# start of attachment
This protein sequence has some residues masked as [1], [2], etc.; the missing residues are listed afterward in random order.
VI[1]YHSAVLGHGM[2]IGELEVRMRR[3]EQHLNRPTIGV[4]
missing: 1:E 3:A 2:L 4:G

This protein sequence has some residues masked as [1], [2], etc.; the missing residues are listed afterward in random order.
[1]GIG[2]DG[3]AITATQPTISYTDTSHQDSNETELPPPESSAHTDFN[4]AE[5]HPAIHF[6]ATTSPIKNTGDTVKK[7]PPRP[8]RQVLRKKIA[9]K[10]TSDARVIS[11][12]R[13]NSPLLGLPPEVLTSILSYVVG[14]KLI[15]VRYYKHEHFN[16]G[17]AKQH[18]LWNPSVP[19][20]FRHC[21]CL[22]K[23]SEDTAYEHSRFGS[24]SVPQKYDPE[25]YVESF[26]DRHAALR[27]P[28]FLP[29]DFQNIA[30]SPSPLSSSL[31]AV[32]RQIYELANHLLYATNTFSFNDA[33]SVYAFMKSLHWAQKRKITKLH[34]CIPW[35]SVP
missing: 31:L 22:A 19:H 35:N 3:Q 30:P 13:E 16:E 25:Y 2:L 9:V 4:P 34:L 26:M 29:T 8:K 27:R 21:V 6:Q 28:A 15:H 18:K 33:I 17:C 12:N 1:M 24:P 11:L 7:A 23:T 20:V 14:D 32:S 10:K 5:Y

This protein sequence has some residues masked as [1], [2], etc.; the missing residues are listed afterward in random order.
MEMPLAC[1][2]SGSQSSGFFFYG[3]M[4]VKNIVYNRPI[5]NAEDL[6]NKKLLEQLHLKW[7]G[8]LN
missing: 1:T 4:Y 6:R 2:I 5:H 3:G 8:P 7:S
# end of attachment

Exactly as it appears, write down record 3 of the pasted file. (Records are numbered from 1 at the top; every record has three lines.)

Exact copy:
This protein sequence has some residues masked as [1], [2], etc.; the missing residues are listed afterward in random order.
MEMPLAC[1][2]SGSQSSGFFFYG[3]M[4]VKNIVYNRPI[5]NAEDL[6]NKKLLEQLHLKW[7]G[8]LN
missing: 1:T 4:Y 6:R 2:I 5:H 3:G 8:P 7:S